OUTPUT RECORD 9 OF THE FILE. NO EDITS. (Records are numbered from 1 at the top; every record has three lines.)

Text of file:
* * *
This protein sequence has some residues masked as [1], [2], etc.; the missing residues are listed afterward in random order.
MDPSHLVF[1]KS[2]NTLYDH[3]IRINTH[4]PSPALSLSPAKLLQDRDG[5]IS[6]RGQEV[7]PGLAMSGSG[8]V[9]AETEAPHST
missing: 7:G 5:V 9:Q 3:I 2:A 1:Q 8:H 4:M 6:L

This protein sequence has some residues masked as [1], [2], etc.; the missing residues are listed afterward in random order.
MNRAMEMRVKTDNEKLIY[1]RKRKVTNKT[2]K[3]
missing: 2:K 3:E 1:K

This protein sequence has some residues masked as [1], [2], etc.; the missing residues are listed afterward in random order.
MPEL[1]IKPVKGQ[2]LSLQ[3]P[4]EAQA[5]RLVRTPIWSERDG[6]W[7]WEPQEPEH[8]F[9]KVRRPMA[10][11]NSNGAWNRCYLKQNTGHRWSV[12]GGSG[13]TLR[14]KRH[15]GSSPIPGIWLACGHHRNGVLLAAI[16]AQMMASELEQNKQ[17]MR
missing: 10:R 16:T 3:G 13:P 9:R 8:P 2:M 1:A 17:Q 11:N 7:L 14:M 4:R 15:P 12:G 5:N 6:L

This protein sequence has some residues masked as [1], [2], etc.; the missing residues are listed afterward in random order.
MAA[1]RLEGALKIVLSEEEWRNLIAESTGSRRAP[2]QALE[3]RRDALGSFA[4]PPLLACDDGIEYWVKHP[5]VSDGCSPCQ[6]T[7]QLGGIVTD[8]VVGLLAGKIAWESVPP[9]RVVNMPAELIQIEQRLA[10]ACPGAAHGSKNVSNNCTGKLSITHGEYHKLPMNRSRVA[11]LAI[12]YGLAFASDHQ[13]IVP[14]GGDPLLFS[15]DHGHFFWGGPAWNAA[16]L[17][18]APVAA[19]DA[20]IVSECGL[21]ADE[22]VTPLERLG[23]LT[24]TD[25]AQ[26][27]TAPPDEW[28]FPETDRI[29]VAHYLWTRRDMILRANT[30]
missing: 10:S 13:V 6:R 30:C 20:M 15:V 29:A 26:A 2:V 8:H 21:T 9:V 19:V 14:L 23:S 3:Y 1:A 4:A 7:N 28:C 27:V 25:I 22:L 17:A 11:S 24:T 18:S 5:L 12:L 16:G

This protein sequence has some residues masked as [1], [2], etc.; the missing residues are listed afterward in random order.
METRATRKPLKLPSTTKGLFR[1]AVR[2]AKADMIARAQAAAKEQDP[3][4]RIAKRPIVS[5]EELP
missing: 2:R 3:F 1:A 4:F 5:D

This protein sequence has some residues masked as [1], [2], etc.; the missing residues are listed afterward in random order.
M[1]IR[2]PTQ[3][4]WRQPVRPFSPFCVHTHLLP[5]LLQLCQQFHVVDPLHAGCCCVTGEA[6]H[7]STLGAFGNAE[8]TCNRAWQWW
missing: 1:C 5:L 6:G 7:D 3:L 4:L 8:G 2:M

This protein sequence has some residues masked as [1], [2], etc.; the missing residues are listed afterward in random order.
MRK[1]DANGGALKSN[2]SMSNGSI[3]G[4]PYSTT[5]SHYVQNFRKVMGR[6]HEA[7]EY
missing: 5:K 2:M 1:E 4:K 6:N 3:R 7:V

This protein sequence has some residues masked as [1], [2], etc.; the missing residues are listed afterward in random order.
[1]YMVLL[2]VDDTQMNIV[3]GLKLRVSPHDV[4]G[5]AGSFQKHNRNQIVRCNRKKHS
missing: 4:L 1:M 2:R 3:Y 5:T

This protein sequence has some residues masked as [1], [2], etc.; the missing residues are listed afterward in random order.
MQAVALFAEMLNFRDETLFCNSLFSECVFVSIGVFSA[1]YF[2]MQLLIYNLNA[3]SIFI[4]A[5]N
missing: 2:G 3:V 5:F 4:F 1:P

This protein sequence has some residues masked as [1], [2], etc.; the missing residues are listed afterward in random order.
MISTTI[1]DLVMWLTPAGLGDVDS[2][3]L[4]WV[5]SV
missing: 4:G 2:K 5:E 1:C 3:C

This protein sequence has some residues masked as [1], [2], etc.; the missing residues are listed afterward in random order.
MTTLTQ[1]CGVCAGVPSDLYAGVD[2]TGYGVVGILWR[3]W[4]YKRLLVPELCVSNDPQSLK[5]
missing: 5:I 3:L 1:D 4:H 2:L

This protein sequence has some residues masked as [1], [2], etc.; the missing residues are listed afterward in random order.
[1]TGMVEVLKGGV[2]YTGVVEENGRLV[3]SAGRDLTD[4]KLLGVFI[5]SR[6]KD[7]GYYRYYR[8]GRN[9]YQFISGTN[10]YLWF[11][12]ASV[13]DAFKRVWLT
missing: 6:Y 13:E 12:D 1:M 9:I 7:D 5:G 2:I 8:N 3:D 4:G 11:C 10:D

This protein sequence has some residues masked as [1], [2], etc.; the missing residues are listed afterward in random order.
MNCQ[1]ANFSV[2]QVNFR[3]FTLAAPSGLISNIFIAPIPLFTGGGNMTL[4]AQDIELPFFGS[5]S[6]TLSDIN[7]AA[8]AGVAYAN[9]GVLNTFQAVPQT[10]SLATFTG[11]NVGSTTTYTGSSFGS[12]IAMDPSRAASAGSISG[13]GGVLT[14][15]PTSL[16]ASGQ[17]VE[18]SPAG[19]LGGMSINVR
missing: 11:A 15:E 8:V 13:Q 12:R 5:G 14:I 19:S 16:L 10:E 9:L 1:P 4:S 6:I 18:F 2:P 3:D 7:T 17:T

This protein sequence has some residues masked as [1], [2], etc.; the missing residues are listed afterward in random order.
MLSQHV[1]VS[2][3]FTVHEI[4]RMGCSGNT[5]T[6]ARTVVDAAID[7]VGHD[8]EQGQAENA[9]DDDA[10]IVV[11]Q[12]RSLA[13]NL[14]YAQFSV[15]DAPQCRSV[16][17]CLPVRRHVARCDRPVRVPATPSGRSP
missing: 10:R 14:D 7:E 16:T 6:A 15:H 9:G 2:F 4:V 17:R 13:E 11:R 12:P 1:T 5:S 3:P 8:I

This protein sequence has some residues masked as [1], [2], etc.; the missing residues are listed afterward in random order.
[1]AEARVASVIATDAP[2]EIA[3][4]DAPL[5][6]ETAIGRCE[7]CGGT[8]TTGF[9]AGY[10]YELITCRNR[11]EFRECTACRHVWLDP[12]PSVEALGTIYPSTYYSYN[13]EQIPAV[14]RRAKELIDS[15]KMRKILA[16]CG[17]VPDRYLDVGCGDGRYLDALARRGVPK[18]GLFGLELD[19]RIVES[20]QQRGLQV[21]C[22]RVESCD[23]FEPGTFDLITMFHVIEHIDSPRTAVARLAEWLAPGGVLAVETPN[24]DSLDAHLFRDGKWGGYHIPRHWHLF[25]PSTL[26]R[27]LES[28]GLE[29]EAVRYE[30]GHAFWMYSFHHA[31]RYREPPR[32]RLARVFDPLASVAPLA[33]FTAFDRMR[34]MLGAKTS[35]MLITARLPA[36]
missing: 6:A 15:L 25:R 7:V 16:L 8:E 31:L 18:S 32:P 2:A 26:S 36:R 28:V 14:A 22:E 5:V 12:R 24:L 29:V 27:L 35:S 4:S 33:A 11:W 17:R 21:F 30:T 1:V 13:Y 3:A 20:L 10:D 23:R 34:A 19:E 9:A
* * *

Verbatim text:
This protein sequence has some residues masked as [1], [2], etc.; the missing residues are listed afterward in random order.
MQAVALFAEMLNFRDETLFCNSLFSECVFVSIGVFSA[1]YF[2]MQLLIYNLNA[3]SIFI[4]A[5]N
missing: 2:G 3:V 5:F 4:F 1:P